Building Healthy Garden Soil

Building Healthy Organic Garden Soil

Bringing abused soil back to life

The soil in California, especially in Ventura County, tends to be very rich. We have so little water that the mineral content is generally high, with the exception of nitrogen. This is true of the Antonio Garden soil, a rich sandy loam with great potential, but in suspended animation.

Nitrogen, in all its forms, is extremely soluble and washes away with excessive watering, even as little rain as we get. We will need to add nutrients, such as compost that should be worked into the whole garden within a few weeks, and through growing ‘cover crops’ and ligumes (beans, peas, etc.).

These cover crops are hardy, have strong root systems, and in cooperation with the micorrhyzal bacteria which form a symbiotic relationship with the roots, helps fix gaseous nitrogen from the air and store it as usable nitrates in the soil.

Some soils will show a lack of available minerals when the soil is alkaline (which ours is). If the pH is adjusted, even slightly, towards neutral, all the trace elements should magically appear and be available to your plants.

MicrobesAtWorkHealthy soils are loose, with a porous structure, containing some organic material to feed the soil residents, plus air and water. This ‘life’ consists of earth worms, various and sundry, increasing smaller, animal, fungus, and bacteria. These are not bad, but necessary mechanisms for breaking wood and similar organinc material into the basic forms that plants require.

Although some fungi and bacteria and plant pathogens, the over-whelming balance of prey and predators keeps a natural balance. Some of the bacteria we want to develop in a healthy soil feed on both the cellulose in wood products, but also on pathogenic root-rot fungi (which also have cellulose cell walls).

Most of this life, and the majority of plant root systems, is within the top 12″ of soil, 18″ for larger shrubs, and as deep as a few feet for trees.

Luckily, this is a region where we can amend the soil to help it re-achieve balance and vibrant life. A good (and humorous) look at what makes up healthy soil can be found one the ‘Garden Wise Guys’ web site. The episode is called ‘Journey to the Center of the Dirt’).

The easiest way to open up the compacted soil is to spade, fork, or roto-till in compost or soil amendments. With the county’s mandatory green-waste recycling ordinance, compost (low-grade and sometimes of questionable nature) is locally available at the cost of hauling. Agromin has been generous in their suppport of our garden. Nursery products to consider include redwood sawdust or shavings.

NitrogenFixingThe redwood products are generally marked as ‘treated’ or ‘nitro-lized’ to show that nitrogen fertilizer has been added to them to make up for the nitrogen that will be used by bacteria decomposing the material. Compost has adequate nitrogen already in its make-up.

Many of the plants we grow are ‘nitrogen-fixing’. This means they coexist with microscopic bacteria, and together they sequester nitrogen in the soil in a form plants can use. This is extra nice since nitrogen is both heavily used up and it is also very soluble, meaning it will readily wash away…

A note on roto-tilling: Although it is the easiest (physically) way to incorporate organic material into the soil, pulverizing the soil into a fine powder should be avoided. Soil has a natural structure, specific to its make up, that develops over time. Soil will recover from roto-tilling, but it takes some time to do so.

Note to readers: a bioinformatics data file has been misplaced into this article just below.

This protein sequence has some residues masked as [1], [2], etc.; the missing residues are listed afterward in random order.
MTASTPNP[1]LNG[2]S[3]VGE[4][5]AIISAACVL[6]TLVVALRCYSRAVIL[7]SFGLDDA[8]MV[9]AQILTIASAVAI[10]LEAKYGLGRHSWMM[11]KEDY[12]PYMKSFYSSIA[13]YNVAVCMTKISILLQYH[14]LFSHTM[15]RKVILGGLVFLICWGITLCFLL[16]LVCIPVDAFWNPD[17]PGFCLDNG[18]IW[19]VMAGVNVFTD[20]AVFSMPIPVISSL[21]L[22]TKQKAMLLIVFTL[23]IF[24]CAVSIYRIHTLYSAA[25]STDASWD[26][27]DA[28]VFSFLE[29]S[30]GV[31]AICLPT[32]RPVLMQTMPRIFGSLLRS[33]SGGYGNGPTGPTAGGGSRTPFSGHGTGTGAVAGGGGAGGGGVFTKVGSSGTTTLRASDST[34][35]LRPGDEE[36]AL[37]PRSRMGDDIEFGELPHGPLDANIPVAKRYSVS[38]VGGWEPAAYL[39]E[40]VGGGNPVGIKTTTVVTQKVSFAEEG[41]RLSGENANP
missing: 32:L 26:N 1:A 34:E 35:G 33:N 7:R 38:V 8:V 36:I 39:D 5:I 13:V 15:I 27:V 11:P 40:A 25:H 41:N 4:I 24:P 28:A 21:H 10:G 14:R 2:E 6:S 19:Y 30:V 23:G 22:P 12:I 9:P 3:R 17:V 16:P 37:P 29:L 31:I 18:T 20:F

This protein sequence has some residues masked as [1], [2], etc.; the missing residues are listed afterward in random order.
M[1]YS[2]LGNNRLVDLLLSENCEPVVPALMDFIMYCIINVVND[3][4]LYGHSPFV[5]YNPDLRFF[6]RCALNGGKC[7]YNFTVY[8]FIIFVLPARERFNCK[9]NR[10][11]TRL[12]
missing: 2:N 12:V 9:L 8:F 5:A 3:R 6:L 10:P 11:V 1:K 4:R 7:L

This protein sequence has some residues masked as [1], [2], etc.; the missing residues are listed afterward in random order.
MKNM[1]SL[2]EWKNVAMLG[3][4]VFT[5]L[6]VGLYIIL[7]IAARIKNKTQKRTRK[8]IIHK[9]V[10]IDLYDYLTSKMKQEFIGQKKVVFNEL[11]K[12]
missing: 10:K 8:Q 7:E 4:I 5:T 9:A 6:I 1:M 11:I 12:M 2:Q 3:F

My preferred soil prep method is to add a layer of amendment to the top of the rough graded soil, work it in with a garden fork, lifting blocks of soil and letting the amendment filter between the blocks as I move down the rows.

When the soil is finally graded, it is not necessary to break the soil into fine particles to rake out – we are going to cover the roughened surface with mulch and it need not be pool-table smooth. Some texture to the surface will help retain moisture that might otherwise run off.

Once we open up a compacted soil, and both air and water can penetrate, and the hard, compacted dirt comes back to life. Finding that worms have moved back into your garden is a very good sign that life is returning.

The various creatures ‘churn’ the soil for you, slowly but surely. Nutrients are consumed at the surface, and the creatures digest and deposit the remains throughout the soil’s life zone.

A 4″ thick layer of mulch can added to the top of the soil to insulate the soil from heat (which kills or supresses the soil organisms), from the drying winds (which evaporate water and deposit salts at the soil’s surface), and also provide a source of nutrition for the soil organisms. When they die, these roots leave channels for air and water, and soil organisms start to break them down in place.

The more you grow in your soil, the more you grow your soil.

Go to the next topic: Vegetable Gardening Tips



Mike was one of the founding members of the garden, author of this website and first chairman of the garden. Mike helped create the Antonio Garden which in turn has spawned more gardens throughout the county and across the country. The latest garden that used our model is in Iowa.
Mike Taylor is a best-selling author, Sr. Editor at Newswire, publisher, broadcaster, business strategist and coach. Mike works from Southern California offices and helps businesses and professionals across the country. Mike's work has been seen on major media sites including ABC, CBS, CNN, FOX, NBC, Yahoo Finance, the Sacramento Bee, the Wall Street Journal and Reuters as well as local TV and newspapers. Visit his Amazon author page here or connect on LinkedIn or Google+.


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